David Simon x Vice Magazine

26 Dec

Those of you out there who are die hard fans of critically acclaimed HBO darling The Wire are more than familiar with series creator David Simon. The one-time Baltimore Sun reporter had already crafted  TV masterpieces with Homicide: Life on the Street and The Corner: A Year in the Life of an Inner City Neighborhood, but the five season visual novella depicting the hustle-bustle of Baltimore street life and political doldrums in between serves his as magnum opus at present time.

The interview with Vice Magazine, running eight pages long, includes a spectrum of Wire-related topics (Why no sixth season?/How did you feel killing off ____?/Does life imitate art or vice-versa?) and will clear up a few loose ends for some fans as Simon is always honest about his work. The highlight of the interview to me was this particular bit:

That’s another thing I was thinking about. People like Clay Davis or Carcetti or Rawls or Levy, they all thrive. What unites them? I kind of know the answer to this, but I’d like to hear how you put it.
They sublimate any moral imperative to their own personal ambition. They wed themselves to the capitalist construct and they embrace the status quo at all costs. Some of them become that person by degrees, in the case of Carcetti, and some of them are that person from jump, like Levy or Clay Davis. Some people do it without a great deal of ambition or greed. Burrell, all he wanted to do was preserve his job. He wasn’t looking to get promoted. He certainly didn’t think he was going beyond commissioner in any way. He just wanted his institution not to be humiliated. He wanted to avoid all negative publicity. He’s literally the guy in a Skinner box. He’s a pigeon that doesn’t want to be shot. So he lives life on those terms.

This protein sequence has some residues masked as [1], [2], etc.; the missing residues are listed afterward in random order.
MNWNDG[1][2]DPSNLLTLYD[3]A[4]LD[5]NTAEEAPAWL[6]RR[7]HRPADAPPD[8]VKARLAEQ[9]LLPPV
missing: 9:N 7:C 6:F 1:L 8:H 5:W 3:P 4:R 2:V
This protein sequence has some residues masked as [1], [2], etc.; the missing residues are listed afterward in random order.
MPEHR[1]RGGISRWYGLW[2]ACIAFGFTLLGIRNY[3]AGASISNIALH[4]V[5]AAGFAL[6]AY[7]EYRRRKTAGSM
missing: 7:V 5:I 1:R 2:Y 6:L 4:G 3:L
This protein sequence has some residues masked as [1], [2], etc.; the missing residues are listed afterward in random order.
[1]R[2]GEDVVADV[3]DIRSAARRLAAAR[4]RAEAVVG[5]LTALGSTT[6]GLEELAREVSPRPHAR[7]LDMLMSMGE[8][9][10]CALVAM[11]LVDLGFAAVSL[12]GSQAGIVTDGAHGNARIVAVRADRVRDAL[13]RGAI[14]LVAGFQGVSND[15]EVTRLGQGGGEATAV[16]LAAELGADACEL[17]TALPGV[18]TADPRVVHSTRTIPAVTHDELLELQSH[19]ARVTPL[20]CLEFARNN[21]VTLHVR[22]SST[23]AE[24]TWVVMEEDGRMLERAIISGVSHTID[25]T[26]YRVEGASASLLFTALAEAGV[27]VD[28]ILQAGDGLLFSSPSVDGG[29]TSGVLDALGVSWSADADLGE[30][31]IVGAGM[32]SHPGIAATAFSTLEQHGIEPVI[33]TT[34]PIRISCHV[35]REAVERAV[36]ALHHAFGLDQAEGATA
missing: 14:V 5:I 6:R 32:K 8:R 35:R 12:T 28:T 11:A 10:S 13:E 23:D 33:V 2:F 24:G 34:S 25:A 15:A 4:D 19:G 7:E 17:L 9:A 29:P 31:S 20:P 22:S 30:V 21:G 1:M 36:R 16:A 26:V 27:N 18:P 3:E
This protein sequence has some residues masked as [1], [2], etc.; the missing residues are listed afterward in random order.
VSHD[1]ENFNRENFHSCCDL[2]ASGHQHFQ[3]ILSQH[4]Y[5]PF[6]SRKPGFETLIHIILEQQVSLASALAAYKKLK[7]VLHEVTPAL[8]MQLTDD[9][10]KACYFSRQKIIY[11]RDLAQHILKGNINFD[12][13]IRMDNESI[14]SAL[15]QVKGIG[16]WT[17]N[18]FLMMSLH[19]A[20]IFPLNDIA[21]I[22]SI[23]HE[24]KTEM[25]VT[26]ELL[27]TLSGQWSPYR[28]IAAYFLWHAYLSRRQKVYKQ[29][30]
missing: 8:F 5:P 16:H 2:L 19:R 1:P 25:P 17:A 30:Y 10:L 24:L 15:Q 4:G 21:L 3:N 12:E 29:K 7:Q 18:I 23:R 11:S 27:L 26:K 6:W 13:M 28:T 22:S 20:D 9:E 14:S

Even though that isn’t as conniving as someone like Clay Davis, it’s still pretty ignoble.
But all the characters who are serving the institutions, who are so self-preserving and self-aggrandizing, they are rigorous about always making the wrong choice when it comes to a societal good, to a communal good. And you know what? I was a reporter for a lot of years. I actually believe that’s how the city works or doesn’t work. I wrote a book about what was wrong with the drug trade, the drug war. It was very carefully researched and it made clear that this was a fool’s errand. I watched a councilman who was running for mayor go to the corner where I wrote the book, hold a copy of the book up in front of the TV cameras, and say that if he were elected mayor he would fight the drug war for real and he would win it. Well, he became mayor and he fought as a drug warrior and he clipped the stats and he made it sound like crime was going down when crime wasn’t going down and now he’s the governor of Maryland.

Well hey at least Baltimore’s ex-mayor wasn’t once a state representative who also broke the numerous promises he made during his campaign, en route to political infamy via an adultery-laden text SNAFU. Then again, it’s probably just as bad so fuck them both.

[via VICE Magazine]


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